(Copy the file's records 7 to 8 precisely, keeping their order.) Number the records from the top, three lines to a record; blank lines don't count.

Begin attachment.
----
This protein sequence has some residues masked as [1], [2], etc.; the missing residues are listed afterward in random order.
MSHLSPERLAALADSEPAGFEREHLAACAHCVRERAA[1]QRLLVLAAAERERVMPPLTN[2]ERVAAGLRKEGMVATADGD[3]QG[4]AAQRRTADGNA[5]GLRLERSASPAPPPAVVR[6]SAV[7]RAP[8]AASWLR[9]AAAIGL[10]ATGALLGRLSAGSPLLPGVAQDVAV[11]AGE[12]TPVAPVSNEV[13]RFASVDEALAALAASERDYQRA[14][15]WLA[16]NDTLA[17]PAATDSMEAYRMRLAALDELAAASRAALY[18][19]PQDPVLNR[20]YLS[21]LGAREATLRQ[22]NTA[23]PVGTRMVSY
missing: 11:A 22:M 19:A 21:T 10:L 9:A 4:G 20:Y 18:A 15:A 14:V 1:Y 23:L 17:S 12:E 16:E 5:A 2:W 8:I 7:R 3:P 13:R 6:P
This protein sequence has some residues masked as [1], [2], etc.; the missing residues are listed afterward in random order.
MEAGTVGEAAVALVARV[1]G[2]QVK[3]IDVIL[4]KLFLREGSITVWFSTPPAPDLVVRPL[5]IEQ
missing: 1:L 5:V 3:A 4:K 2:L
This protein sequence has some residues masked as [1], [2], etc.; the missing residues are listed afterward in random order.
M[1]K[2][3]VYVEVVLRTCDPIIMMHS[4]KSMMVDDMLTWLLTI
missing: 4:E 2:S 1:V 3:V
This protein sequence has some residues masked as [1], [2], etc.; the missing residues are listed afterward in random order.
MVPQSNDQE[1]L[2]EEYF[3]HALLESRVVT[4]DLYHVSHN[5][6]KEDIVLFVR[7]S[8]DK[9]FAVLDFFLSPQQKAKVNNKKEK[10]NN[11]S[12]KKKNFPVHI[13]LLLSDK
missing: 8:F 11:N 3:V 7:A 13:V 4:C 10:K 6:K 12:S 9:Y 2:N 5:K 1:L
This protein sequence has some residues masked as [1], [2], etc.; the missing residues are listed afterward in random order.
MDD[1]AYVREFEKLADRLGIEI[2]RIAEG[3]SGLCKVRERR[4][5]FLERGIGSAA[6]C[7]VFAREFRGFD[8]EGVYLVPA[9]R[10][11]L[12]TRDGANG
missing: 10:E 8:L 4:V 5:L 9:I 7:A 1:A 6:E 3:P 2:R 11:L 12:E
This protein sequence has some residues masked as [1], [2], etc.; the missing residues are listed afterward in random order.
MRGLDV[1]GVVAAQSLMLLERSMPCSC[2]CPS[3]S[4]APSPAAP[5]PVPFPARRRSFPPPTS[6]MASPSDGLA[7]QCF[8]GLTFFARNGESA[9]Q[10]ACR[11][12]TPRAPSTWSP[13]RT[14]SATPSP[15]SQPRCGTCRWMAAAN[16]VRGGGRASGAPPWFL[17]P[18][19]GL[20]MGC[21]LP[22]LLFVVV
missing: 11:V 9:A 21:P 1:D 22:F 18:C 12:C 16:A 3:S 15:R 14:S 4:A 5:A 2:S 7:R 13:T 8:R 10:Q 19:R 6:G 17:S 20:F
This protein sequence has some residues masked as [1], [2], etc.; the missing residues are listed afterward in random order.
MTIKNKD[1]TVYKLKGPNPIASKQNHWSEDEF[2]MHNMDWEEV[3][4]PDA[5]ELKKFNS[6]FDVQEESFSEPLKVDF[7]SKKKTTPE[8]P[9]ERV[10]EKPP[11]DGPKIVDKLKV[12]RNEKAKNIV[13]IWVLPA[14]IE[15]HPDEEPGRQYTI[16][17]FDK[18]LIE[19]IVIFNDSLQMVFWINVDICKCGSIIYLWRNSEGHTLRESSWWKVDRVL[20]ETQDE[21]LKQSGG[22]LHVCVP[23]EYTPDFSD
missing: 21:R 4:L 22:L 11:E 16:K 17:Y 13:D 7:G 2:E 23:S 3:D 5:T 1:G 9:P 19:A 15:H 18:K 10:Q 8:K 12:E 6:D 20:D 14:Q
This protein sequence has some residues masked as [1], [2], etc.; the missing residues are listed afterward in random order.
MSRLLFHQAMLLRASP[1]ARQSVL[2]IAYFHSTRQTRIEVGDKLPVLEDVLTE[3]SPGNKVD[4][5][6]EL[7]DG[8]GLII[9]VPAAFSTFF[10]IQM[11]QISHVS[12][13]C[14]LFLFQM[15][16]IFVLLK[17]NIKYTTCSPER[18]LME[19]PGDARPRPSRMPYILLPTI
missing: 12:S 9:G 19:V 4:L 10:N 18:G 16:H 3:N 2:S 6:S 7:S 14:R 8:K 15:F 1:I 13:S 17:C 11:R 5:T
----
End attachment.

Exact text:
This protein sequence has some residues masked as [1], [2], etc.; the missing residues are listed afterward in random order.
MTIKNKD[1]TVYKLKGPNPIASKQNHWSEDEF[2]MHNMDWEEV[3][4]PDA[5]ELKKFNS[6]FDVQEESFSEPLKVDF[7]SKKKTTPE[8]P[9]ERV[10]EKPP[11]DGPKIVDKLKV[12]RNEKAKNIV[13]IWVLPA[14]IE[15]HPDEEPGRQYTI[16][17]FDK[18]LIE[19]IVIFNDSLQMVFWINVDICKCGSIIYLWRNSEGHTLRESSWWKVDRVL[20]ETQDE[21]LKQSGG[22]LHVCVP[23]EYTPDFSD
missing: 21:R 4:L 22:L 11:E 16:K 17:Y 13:D 7:G 2:E 23:S 3:D 5:T 1:G 9:P 19:A 15:H 18:K 10:Q 8:K 12:E 6:D 20:D 14:Q
This protein sequence has some residues masked as [1], [2], etc.; the missing residues are listed afterward in random order.
MSRLLFHQAMLLRASP[1]ARQSVL[2]IAYFHSTRQTRIEVGDKLPVLEDVLTE[3]SPGNKVD[4][5][6]EL[7]DG[8]GLII[9]VPAAFSTFF[10]IQM[11]QISHVS[12][13]C[14]LFLFQM[15][16]IFVLLK[17]NIKYTTCSPER[18]LME[19]PGDARPRPSRMPYILLPTI
missing: 12:S 9:G 19:V 4:L 10:N 18:G 16:H 3:N 2:S 6:S 7:S 14:R 8:K 15:F 1:I 13:S 17:C 11:R 5:T